WHERE DO YOU BUY A BUNNY?
There are many places to buy a bunny depending on your budget, your plans for a bunny and availability. I will list the possibilities and the pros and cons of each. But in any event, shop around! Don't just buy the first one you see...be selective in the process and you won't regret it.
Please select the bunny you like, not one that is pushed on you. Consider the sellers advice about which is healthiest or gentlest but use your own instinct and make a selection that you really love.
The first and foremost consideration that applies to wherever you buy your rabbit is............CLEANLINESS!
How clean is the operation? A clean rabbitry is a good indication of the health of the animals.
Would you feel comfortable letting your child there? If there are piles of manure in the cage, and a strong smell of ammonia you may get a bunny with a high tolerance to disease but you may also take home a sick bunny.
Few sellers feel they can afford to guarantee the health of their rabbits because improper handling and care by a new bunny owner is beyond the control of the seller.
I have always guaranteed my rabbits and spend quite a good deal of time explaining the most important requirements for keeping the baby healthy. Replacing a sick bunny or one that dies, is just good business even if I am suspicious of the real cause of illness or death.
If the seller doesn't offer a health guarantee, consider asking for a 72 hour return privilege to allow you time to take the animal to a vet, at your own expense, for a up.
You will save a bunny from certain destruction.
Many times the rabbits at shelters are someone's pet that got loose and picked up by the pound. These are frequently very gentle and loving.
It may have been turned loose by it's owner because of an aggressive attitude or because it was pregnant!
You won't have any way of knowing the age and the sex (unless the shelter staff are knowledgeable about rabbits).
You may not know the breed or how large it will become although most rabbits in shelters are adults.
No guarantee of health is offered by the shelters with whom I have dealt.
Not many shelters will even bother trying to place a rabbit since they aren't set up to house rabbits and the selection may be sparse.
We are fortunate in Manteca that the Animal Control staff will ask me to take rabbits if they can't place them rather than destroying them. I always make room.
There are organizations such as the House Rabbit Society that take in abandoned or sick rabbits. They have them spayed or neutered and ailments treated before placing them in homes they suitable.
Cost. The House Rabbit Society will ask for a small donation to cover some of their costs.
The rabbits are usually altered so you don't have to worry about babies.
The rabbits will have been well handled by the and should be fairly tame.
The health and disposition of the animal will have been pretty well discovered and you will be so advised.
And last, but not least, you will have given an unwanted animal a loving home.
Unless you have such organizations may not be easy to find in all areas.
The rabbits are, for the most part, adults that may have pretty well ingrained behaviors although rabbits are pretty adaptable to love and affection.
Limited selection can also be a drawback.
Some livestock auctions have a section of poultry and rabbits.
Clearly the greatest advantage is price. Rabbits may be purchased for as little as fifty cents! Over-stocked breeders may offer very good animals although seldom with Pedigrees available.
You have absolutely no idea what you are getting! There are no guarantees and no way of telling the age or anything else about the rabbit.
The auction is an easy outlet for over-stocked breeders to unload excess rabbits, but it is also a way to dispose of poor producers or sick animals.
So "you pays your money and takes your chance".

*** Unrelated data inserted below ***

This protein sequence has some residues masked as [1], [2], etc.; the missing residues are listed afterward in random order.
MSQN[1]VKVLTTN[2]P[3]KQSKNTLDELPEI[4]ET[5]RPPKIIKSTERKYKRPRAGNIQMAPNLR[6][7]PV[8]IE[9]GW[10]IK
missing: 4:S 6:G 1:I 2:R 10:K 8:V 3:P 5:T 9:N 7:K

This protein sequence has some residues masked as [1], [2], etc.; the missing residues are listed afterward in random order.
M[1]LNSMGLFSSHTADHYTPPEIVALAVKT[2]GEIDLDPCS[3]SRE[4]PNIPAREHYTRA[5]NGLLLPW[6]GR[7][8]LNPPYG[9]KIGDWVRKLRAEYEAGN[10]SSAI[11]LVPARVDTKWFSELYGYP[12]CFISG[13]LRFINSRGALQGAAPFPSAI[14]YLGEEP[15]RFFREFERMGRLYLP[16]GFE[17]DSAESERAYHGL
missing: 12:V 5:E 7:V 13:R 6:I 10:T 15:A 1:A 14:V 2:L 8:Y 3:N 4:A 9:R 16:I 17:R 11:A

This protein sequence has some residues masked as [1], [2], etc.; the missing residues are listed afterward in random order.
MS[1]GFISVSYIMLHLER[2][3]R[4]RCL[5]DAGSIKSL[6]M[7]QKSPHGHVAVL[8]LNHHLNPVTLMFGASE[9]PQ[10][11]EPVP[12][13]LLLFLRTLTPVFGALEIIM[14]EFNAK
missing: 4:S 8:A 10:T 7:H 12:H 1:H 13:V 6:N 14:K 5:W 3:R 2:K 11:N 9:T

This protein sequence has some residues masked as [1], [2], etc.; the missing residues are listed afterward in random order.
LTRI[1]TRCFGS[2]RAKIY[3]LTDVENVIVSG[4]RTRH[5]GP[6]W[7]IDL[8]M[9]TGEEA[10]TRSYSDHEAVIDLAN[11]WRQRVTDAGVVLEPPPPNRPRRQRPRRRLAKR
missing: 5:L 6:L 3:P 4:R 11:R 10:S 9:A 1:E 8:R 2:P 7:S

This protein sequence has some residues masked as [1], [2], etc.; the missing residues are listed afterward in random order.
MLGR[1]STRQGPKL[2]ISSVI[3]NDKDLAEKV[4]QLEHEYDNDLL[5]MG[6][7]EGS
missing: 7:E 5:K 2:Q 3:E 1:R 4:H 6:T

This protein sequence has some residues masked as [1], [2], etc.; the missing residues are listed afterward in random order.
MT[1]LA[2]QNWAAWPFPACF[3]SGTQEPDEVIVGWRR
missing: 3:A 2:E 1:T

BACK YARD HOBBYISTS
I refer to people who have a couple or a even a couple of dozen rabbits that they raised for the kids or grand-kids or for their own freezer as "Back Yard Hobbyists."
Price. These folks generally sell what they don't need or have room for and a sign out front or small ad in the paper is their only outlet. They are usually glad to make room and let them go very inexpensively.
Many back yard hobbyist have a selection of cross-breeds which can be remarkably hardy stock if cared for properly.
Frequently the hobbyist isn't skilled at sexing the babies so you may not get the sex you expect.
The breed may be of questionable origin, which certainly doesn't make it bad, it's just that you may regret later not getting quite what you expected.
You probably won=t get a health guarantee from these sellers.
4-H, FFA, SCOUTS
4-H , FFA and Boy Scouts groups are
always a good source for pet and/or
The proceeds go to a good cause...the children's reward for a diligent effort.
The kids in these groups are pretty knowledgeable about their animals and the rabbits are likely to be in good health.
None, that I can think of unless, the rabbitry isn't clean or the rabbits don't look healthy.
You're not likely to get any kind of guarantee but don't be afraid to ask.
RABBIT SHOWS AND FAIRS
It is probably the best way to see the largest variety of breeds and colors available.
You have the opportunity to talk to several breeders and ask questions about a lot of different rabbits.
At a show or Fair you can visit with the owner but they may be too busy with events to spend a great deal of time with you.
You can only see the rabbit, not the environment where it was raised.
If the owner lives in your area you might consider asking if you can go to their place at a later date to make your selection. This will ensure that you can take your time and can evaluate the health of the stock.
Most rural towns have feed stores that carry small animals.
Prices are usually more reasonable than pet stores.
The store owner may not know the age and may not be knowledgeable about sexing the rabbit.
They seldom have Pedigreed stock, many times only cross-breeds and culls are available.
Not likely to offer health guarantee.
Pet stores have gotten a bad reputation after the scandal of "puppy mills" but there are some very reputable pet stores, unfortunately, there are not enough of them! I only sell to a couple of stores where the owners are on site all of the time; are experienced with rabbits and agree to follow my recommendations on care and feeding. They do quite well as do the rabbits. I also insist that my rabbits are not mixed in with those of another breeder or housed with Guinea Pigs.